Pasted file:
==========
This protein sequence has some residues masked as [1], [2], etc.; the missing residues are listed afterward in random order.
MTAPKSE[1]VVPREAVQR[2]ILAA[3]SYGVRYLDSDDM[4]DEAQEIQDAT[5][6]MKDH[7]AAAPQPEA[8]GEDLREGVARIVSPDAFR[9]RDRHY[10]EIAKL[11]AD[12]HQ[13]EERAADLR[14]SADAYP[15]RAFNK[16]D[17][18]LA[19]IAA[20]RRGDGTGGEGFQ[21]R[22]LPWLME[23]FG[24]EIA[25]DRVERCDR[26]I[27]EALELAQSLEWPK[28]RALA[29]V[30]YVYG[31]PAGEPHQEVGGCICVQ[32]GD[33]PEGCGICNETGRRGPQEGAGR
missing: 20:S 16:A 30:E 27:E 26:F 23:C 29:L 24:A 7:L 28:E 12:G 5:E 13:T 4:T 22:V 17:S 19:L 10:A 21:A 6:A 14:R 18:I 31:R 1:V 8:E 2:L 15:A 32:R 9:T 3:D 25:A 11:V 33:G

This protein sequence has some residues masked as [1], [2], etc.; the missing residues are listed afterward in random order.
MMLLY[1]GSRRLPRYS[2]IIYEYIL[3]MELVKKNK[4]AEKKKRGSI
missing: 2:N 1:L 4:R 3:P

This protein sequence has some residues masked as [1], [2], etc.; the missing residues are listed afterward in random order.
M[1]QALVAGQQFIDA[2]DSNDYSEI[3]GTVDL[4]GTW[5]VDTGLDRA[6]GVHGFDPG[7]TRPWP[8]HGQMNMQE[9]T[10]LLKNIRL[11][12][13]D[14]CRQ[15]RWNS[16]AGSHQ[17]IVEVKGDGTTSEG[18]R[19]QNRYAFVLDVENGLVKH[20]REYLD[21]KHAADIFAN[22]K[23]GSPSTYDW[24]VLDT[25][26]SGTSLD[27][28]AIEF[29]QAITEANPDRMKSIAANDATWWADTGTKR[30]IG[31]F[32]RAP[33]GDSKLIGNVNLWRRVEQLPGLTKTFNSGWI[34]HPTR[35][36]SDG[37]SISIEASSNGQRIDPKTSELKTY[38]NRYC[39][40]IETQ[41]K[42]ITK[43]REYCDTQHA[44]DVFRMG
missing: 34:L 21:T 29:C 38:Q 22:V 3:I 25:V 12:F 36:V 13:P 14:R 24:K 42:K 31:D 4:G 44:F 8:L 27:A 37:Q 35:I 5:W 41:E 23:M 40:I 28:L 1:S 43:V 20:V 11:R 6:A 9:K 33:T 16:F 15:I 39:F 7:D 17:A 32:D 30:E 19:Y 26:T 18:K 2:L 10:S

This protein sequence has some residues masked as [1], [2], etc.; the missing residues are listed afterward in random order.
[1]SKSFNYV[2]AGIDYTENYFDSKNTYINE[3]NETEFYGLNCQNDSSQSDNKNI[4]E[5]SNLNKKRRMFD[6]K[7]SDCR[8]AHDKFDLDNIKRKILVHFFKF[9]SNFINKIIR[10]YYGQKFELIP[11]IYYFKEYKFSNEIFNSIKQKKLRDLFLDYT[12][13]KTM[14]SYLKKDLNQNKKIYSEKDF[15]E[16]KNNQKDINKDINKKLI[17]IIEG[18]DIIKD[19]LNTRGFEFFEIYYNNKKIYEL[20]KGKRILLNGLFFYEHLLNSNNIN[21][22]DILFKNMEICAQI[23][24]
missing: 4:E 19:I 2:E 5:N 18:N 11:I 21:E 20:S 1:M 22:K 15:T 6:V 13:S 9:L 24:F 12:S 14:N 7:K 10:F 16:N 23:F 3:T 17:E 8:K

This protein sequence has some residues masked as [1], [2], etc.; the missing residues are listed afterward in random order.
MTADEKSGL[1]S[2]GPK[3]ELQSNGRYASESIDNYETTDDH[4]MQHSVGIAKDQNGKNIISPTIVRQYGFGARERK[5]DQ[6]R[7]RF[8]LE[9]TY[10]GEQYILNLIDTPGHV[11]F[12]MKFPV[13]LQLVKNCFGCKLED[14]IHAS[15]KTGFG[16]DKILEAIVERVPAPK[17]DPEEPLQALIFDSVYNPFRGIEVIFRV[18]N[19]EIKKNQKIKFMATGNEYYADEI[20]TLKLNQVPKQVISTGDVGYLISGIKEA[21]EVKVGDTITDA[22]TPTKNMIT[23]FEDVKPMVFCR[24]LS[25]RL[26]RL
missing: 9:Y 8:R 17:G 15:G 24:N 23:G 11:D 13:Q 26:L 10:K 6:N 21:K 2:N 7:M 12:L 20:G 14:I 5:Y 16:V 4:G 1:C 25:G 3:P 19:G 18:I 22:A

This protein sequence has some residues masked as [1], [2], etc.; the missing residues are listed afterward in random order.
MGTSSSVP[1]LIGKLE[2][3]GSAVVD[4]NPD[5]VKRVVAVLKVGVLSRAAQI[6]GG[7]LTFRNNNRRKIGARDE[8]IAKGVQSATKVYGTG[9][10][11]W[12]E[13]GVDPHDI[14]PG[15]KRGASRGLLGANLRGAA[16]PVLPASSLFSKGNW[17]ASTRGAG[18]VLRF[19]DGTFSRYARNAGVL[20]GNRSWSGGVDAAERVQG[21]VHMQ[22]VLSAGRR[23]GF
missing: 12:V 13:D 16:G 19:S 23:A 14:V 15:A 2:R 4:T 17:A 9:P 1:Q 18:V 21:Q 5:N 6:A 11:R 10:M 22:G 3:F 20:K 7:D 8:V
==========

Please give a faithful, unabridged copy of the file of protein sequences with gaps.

This protein sequence has some residues masked as [1], [2], etc.; the missing residues are listed afterward in random order.
MTAPKSE[1]VVPREAVQR[2]ILAA[3]SYGVRYLDSDDM[4]DEAQEIQDAT[5][6]MKDH[7]AAAPQPEA[8]GEDLREGVARIVSPDAFR[9]RDRHY[10]EIAKL[11]AD[12]HQ[13]EERAADLR[14]SADAYP[15]RAFNK[16]D[17][18]LA[19]IAA[20]RRGDGTGGEGFQ[21]R[22]LPWLME[23]FG[24]EIA[25]DRVERCDR[26]I[27]EALELAQSLEWPK[28]RALA[29]V[30]YVYG[31]PAGEPHQEVGGCICVQ[32]GD[33]PEGCGICNETGRRGPQEGAGR
missing: 20:S 16:A 30:E 27:E 26:F 23:C 29:L 24:A 7:L 28:E 12:G 5:E 13:T 4:T 22:V 17:S 19:L 10:A 21:A 6:A 14:R 18:I 31:R 1:V 8:E 2:L 15:A 32:R 9:T 3:D 25:A 11:V 33:G

This protein sequence has some residues masked as [1], [2], etc.; the missing residues are listed afterward in random order.
MMLLY[1]GSRRLPRYS[2]IIYEYIL[3]MELVKKNK[4]AEKKKRGSI
missing: 2:N 1:L 4:R 3:P

This protein sequence has some residues masked as [1], [2], etc.; the missing residues are listed afterward in random order.
M[1]QALVAGQQFIDA[2]DSNDYSEI[3]GTVDL[4]GTW[5]VDTGLDRA[6]GVHGFDPG[7]TRPWP[8]HGQMNMQE[9]T[10]LLKNIRL[11][12][13]D[14]CRQ[15]RWNS[16]AGSHQ[17]IVEVKGDGTTSEG[18]R[19]QNRYAFVLDVENGLVKH[20]REYLD[21]KHAADIFAN[22]K[23]GSPSTYDW[24]VLDT[25][26]SGTSLD[27][28]AIEF[29]QAITEANPDRMKSIAANDATWWADTGTKR[30]IG[31]F[32]RAP[33]GDSKLIGNVNLWRRVEQLPGLTKTFNSGWI[34]HPTR[35][36]SDG[37]SISIEASSNGQRIDPKTSELKTY[38]NRYC[39][40]IETQ[41]K[42]ITK[43]REYCDTQHA[44]DVFRMG
missing: 34:L 21:T 29:C 38:Q 22:V 3:I 25:V 12:F 36:V 13:P 14:R 24:K 42:K 31:D 4:G 44:F 8:L 27:A 37:Q 35:I 5:W 41:E 23:M 40:I 28:L 1:S 43:V 20:V 11:R 6:A 9:K 33:T 16:F 15:I 39:F 7:D 17:A 32:D 30:E 19:Y 26:T 18:K 2:L 10:S

This protein sequence has some residues masked as [1], [2], etc.; the missing residues are listed afterward in random order.
[1]SKSFNYV[2]AGIDYTENYFDSKNTYINE[3]NETEFYGLNCQNDSSQSDNKNI[4]E[5]SNLNKKRRMFD[6]K[7]SDCR[8]AHDKFDLDNIKRKILVHFFKF[9]SNFINKIIR[10]YYGQKFELIP[11]IYYFKEYKFSNEIFNSIKQKKLRDLFLDYT[12][13]KTM[14]SYLKKDLNQNKKIYSEKDF[15]E[16]KNNQKDINKDINKKLI[17]IIEG[18]DIIKD[19]LNTRGFEFFEIYYNNKKIYEL[20]KGKRILLNGLFFYEHLLNSNNIN[21][22]DILFKNMEICAQI[23][24]
missing: 4:E 19:I 2:E 5:N 18:N 11:I 21:E 20:S 1:M 22:K 15:T 6:V 13:S 9:L 24:F 12:S 14:N 7:K 10:F 16:N 23:F 3:T 17:E 8:K

This protein sequence has some residues masked as [1], [2], etc.; the missing residues are listed afterward in random order.
MTADEKSGL[1]S[2]GPK[3]ELQSNGRYASESIDNYETTDDH[4]MQHSVGIAKDQNGKNIISPTIVRQYGFGARERK[5]DQ[6]R[7]RF[8]LE[9]TY[10]GEQYILNLIDTPGHV[11]F[12]MKFPV[13]LQLVKNCFGCKLED[14]IHAS[15]KTGFG[16]DKILEAIVERVPAPK[17]DPEEPLQALIFDSVYNPFRGIEVIFRV[18]N[19]EIKKNQKIKFMATGNEYYADEI[20]TLKLNQVPKQVISTGDVGYLISGIKEA[21]EVKVGDTITDA[22]TPTKNMIT[23]FEDVKPMVFCR[24]LS[25]RL[26]RL
missing: 9:Y 8:R 17:G 15:G 24:N 23:G 11:D 13:Q 26:L 10:K 6:N 21:K 2:N 7:M 12:L 20:G 14:I 5:Y 16:V 4:G 1:C 25:G 3:P 19:G 18:I 22:A

This protein sequence has some residues masked as [1], [2], etc.; the missing residues are listed afterward in random order.
MGTSSSVP[1]LIGKLE[2][3]GSAVVD[4]NPD[5]VKRVVAVLKVGVLSRAAQI[6]GG[7]LTFRNNNRRKIGARDE[8]IAKGVQSATKVYGTG[9][10][11]W[12]E[13]GVDPHDI[14]PG[15]KRGASRGLLGANLRGAA[16]PVLPASSLFSKGNW[17]ASTRGAG[18]VLRF[19]DGTFSRYARNAGVL[20]GNRSWSGGVDAAERVQG[21]VHMQ[22]VLSAGRR[23]GF
missing: 12:V 13:D 16:G 19:S 23:A 14:V 15:A 2:R 4:T 17:A 9:P 1:Q 18:V 21:Q 5:N 6:A 11:R 10:M 22:G 3:F 20:K 7:D 8:V